I went to the beach with my boyfriend not long ago for a weekend to have a little relaxation time. As we were walking onto the sand one day, getting ready to pick a spot to sit, we noticed a small plane flying over the water. Attached to this plane was a banner for Geico insurance featuring their signature gecko with the slogan, "Save money" (pictured below). My reaction time wasn't great, so this picture doesn't really reflect how big it was.
I think we both had the same reaction...really?
Is there no place that you can escape from advertising anymore? Even a peaceful beach can become tainted with the motive to sell something. There is no place of refuge, even in nature.
I recently watched Morgan Spurlock's documentary, "The Greatest Movie Ever Sold," exploring product placement in movies, while also funding the entire movie with said product placements. I recommend it to anyone interested in advertising. It is understandable that product placement is necessary to fund film projects and that it can be very beneficial to companies to get more exposure for their product. However, the film was really eye opening as to how much control companies can ask for in these contracts. The money is necessary to make the movie, but eventually the movie is much less of what the director intended and a whole lot more of what the sponsors dictated, which is a sad thought for the future of film. It leaves the viewer to question, is there really any true art anymore?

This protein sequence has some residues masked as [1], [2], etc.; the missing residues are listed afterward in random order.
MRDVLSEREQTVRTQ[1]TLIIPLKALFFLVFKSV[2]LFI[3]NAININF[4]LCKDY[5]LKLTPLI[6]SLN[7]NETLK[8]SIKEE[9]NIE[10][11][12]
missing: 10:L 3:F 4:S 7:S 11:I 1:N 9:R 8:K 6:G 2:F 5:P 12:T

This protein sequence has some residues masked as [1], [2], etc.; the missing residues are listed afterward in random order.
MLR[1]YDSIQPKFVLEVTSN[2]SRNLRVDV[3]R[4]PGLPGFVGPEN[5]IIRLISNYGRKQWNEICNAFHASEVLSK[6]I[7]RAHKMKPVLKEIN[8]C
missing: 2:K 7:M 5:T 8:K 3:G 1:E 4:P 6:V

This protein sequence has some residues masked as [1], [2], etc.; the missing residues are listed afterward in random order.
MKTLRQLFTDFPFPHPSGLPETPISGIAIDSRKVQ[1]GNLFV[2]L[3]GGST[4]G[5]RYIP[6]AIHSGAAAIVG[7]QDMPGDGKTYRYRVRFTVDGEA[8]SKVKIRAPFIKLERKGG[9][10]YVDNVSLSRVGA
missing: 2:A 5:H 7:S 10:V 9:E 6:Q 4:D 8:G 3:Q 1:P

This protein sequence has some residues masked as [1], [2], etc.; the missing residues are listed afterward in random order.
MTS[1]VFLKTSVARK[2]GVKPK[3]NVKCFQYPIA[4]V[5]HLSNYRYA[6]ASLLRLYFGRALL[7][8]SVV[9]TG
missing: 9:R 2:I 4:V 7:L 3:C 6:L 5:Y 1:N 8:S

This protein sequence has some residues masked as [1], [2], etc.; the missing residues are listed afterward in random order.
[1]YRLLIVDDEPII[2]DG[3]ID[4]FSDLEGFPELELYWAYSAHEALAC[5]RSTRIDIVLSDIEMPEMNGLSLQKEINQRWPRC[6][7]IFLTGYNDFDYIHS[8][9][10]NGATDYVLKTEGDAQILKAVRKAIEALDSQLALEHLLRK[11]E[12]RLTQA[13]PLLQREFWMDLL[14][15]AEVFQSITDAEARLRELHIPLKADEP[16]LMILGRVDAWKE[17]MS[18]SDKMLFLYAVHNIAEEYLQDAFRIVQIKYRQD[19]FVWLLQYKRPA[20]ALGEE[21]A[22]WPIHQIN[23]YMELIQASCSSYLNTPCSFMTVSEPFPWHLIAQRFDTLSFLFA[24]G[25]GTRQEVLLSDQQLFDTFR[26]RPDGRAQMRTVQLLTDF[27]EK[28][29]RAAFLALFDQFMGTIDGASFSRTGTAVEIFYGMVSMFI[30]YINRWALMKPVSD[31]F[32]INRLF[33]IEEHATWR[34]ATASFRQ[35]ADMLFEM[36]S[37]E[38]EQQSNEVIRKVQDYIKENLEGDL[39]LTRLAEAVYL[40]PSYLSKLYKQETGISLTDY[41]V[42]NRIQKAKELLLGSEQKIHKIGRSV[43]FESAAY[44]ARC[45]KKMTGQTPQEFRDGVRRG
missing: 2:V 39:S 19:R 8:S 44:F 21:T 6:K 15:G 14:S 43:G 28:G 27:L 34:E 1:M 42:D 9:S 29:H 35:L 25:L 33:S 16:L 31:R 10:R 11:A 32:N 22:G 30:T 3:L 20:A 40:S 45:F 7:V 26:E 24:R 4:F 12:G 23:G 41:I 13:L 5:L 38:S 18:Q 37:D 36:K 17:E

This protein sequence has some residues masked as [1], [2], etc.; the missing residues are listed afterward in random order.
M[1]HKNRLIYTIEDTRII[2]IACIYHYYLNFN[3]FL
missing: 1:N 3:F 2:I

Advertising is so prevalent and intrusive these days. Advertisers have thought of it all. There is hardly a blank surface to be found in the world around us that isn't covered in an ad. And because of this, we are learning to tune out more and more.
The more we get used to these things and learn to ignore their placement, the more companies have to scream out and beg for our attention...and the more ridiculous their strategies become. This leads to injecting their products into the most sacred of places, like the beach and our other favorite escapes from reality.
So here I sit and wonder, when did advertising become "loud" and overpowering instead of creative? And do these "loud" ads actually work?